Do Uniform Price Auctions Trade-off Higher Risk for Higher Return?-super-
Results of the recent US Treasury experiment comparing uniform and discriminatory price auctions suggest that uniform price auctions achieve lower award concentration and higher average revenues but experience higher variance of revenues from auction to auction relative to discriminatory price auctions. In other words, uniform pricing offers higher risk for higher return. This apparent trade-off may deter some sellers considering the switch from discriminatory to uniform pricing; thus, it is important to investigate whether these results can be generalized. The Treasury's results are driven by the tendency for bidders in the uniform auctions to submit multiple bids at a wide range of prices, essentially steep bid curves, instead of the flat bids submitted in the discriminatory auctions. However, theory and data from discriminatory auctions in Sweden and Portugal suggest that bidders in discriminatory auctions will submit steeper bids when there is more potential for winner's curse. It is possible that bidders in the US auctions, which are preceded by a when-issued market, are relatively unconcerned with the winner's curse. We examine the auction formats in an environment much more likely to generate the winner's curse: the initial public offering market. We compare discriminatory price auctions in Japan and uniform price auctions in Israel on the basis of revenue and slope of the demand curves and test a number of divisible good auction theory implications. In contrast with the Treasury's results, we find that revenues are likely to be insignificantly different in the discriminatory and uniform price auctions and that bid curves may be equally steep under both formats in markets with information asymmetry. The winner's curse increases underpricing and steepens demand curves in Japan's discriminatory price auctions but not in Israel's uniform price auctions. Copyright (c) International Review of Finance Ltd. 2003.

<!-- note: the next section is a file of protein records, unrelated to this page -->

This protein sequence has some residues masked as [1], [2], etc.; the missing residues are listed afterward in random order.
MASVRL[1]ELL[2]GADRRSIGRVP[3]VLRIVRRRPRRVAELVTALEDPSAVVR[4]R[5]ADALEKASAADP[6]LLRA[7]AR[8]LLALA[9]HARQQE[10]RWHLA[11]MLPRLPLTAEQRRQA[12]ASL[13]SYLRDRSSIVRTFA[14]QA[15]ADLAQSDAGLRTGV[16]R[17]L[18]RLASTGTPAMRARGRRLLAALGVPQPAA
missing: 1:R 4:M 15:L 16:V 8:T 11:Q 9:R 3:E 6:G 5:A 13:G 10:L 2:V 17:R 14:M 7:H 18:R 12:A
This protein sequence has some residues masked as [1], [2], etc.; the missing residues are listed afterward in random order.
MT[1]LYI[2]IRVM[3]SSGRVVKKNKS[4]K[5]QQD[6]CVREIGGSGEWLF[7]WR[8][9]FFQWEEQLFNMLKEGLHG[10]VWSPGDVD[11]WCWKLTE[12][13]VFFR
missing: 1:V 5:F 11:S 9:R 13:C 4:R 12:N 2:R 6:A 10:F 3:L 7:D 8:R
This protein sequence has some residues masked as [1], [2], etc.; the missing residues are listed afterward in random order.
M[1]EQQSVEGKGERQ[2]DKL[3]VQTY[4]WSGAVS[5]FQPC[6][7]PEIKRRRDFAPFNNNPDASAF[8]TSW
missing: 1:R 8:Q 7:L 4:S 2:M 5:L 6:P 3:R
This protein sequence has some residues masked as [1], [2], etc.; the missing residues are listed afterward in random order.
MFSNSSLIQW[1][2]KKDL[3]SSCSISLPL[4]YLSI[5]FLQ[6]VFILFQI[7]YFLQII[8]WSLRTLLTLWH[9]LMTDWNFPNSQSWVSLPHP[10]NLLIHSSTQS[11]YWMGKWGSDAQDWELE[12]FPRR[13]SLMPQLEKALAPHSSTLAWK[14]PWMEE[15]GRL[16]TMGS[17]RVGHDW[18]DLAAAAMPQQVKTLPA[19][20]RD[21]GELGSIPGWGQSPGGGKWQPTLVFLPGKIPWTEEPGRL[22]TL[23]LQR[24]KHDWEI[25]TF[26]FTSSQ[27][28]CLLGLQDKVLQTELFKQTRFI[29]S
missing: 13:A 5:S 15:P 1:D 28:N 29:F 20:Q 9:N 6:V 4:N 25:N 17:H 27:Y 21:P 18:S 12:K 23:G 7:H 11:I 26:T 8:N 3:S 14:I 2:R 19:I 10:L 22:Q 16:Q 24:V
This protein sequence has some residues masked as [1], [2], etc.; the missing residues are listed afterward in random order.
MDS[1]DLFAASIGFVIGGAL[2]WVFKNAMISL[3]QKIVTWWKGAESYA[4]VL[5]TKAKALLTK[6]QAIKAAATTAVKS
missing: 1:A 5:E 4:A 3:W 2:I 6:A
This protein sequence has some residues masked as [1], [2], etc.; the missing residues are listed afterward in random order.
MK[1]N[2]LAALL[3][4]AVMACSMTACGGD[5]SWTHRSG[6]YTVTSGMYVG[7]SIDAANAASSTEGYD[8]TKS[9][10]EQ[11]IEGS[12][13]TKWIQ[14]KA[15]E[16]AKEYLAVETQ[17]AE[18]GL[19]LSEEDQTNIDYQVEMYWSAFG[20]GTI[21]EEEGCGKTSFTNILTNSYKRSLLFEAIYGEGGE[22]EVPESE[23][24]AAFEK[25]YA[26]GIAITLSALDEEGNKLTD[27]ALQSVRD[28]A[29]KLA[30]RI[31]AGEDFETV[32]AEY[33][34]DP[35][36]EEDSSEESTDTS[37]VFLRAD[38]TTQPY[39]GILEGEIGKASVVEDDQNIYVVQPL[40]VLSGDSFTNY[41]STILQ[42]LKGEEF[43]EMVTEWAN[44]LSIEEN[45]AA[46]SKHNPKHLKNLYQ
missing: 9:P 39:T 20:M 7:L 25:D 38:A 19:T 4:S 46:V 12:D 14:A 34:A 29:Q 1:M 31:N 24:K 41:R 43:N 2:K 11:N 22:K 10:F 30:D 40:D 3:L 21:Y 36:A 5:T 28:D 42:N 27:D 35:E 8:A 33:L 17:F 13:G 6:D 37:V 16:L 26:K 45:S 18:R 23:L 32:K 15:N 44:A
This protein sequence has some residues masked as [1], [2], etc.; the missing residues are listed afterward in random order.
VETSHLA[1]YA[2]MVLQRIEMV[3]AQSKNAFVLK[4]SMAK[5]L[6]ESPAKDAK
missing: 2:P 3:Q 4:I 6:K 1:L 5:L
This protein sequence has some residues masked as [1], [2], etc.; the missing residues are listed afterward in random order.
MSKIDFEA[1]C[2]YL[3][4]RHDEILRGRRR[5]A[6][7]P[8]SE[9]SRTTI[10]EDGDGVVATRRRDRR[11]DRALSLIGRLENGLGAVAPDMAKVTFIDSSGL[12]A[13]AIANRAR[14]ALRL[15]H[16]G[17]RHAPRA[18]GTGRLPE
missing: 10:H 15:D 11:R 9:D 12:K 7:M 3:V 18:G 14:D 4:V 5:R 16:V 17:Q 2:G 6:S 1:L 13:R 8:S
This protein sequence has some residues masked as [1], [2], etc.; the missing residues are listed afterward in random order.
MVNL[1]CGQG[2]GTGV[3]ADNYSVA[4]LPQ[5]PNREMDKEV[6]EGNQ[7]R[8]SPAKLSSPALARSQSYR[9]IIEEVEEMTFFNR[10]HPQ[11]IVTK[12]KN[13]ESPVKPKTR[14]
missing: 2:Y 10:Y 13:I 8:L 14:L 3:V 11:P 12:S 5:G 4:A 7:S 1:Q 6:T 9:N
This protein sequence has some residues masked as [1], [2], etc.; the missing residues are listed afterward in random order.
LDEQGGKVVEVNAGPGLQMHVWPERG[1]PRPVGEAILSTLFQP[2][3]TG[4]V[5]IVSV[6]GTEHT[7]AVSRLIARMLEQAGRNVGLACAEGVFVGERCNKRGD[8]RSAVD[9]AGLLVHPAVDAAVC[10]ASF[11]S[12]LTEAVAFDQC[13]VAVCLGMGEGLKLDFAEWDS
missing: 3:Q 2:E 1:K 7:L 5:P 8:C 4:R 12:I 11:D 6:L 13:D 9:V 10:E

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Volume (Year): 4 (2003)
Issue (Month): 1-2 ()
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